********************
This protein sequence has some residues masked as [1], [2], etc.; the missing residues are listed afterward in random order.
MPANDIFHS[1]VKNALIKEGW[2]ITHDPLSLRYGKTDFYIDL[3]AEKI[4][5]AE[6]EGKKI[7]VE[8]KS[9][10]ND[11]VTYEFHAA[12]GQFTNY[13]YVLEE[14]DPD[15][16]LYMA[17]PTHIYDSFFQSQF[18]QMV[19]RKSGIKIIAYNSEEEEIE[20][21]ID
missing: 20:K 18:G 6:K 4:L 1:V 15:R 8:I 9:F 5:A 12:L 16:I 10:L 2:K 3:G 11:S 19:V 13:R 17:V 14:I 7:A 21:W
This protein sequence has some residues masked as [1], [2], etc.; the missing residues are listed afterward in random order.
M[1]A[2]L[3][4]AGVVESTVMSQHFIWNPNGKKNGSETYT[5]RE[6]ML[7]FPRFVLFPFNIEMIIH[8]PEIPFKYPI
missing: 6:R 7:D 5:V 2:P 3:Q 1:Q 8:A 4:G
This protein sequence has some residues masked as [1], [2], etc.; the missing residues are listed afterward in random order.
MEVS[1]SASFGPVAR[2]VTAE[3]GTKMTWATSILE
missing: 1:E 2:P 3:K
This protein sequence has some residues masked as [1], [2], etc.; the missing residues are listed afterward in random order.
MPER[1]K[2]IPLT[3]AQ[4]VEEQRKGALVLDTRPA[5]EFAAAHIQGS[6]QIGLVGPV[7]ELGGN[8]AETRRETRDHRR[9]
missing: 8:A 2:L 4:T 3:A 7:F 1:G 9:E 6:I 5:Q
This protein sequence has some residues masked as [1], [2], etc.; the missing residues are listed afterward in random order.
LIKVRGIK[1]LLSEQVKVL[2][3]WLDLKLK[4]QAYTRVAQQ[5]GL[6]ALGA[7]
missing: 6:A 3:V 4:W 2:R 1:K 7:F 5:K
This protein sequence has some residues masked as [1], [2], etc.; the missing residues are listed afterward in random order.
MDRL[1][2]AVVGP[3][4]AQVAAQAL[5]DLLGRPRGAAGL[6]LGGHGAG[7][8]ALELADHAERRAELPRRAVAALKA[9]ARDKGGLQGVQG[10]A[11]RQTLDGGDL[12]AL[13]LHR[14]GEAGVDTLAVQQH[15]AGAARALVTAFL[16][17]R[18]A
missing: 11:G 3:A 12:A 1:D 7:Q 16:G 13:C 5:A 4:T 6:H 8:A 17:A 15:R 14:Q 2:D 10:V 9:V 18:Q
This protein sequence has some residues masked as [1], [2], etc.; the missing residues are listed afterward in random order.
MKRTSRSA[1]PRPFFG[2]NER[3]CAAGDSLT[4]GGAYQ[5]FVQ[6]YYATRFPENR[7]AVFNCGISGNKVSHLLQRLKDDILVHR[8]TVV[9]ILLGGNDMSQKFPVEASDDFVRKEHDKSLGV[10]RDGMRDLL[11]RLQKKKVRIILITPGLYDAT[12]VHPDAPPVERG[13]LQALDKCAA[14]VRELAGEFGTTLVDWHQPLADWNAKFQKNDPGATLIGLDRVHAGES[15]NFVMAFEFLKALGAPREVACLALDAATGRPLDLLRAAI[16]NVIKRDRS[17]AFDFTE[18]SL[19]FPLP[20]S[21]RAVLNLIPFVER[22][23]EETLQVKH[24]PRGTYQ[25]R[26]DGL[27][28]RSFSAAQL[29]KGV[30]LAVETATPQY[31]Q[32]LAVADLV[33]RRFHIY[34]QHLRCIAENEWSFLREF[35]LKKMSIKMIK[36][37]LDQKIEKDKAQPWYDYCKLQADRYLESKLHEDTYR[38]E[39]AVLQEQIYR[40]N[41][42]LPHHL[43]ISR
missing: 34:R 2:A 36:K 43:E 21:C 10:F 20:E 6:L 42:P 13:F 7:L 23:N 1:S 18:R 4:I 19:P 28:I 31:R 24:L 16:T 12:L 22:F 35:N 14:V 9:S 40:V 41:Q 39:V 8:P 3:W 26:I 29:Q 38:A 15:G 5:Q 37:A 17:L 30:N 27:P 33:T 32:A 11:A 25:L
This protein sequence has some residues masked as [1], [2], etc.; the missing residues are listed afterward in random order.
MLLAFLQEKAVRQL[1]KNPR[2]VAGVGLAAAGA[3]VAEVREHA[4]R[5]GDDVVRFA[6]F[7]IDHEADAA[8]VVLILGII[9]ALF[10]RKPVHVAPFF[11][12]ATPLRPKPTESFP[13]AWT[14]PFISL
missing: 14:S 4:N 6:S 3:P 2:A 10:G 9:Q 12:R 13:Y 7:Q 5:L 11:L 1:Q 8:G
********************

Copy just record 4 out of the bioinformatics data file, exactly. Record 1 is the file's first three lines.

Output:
This protein sequence has some residues masked as [1], [2], etc.; the missing residues are listed afterward in random order.
MPER[1]K[2]IPLT[3]AQ[4]VEEQRKGALVLDTRPA[5]EFAAAHIQGS[6]QIGLVGPV[7]ELGGN[8]AETRRETRDHRR[9]
missing: 8:A 2:L 4:T 3:A 7:F 1:G 9:E 6:I 5:Q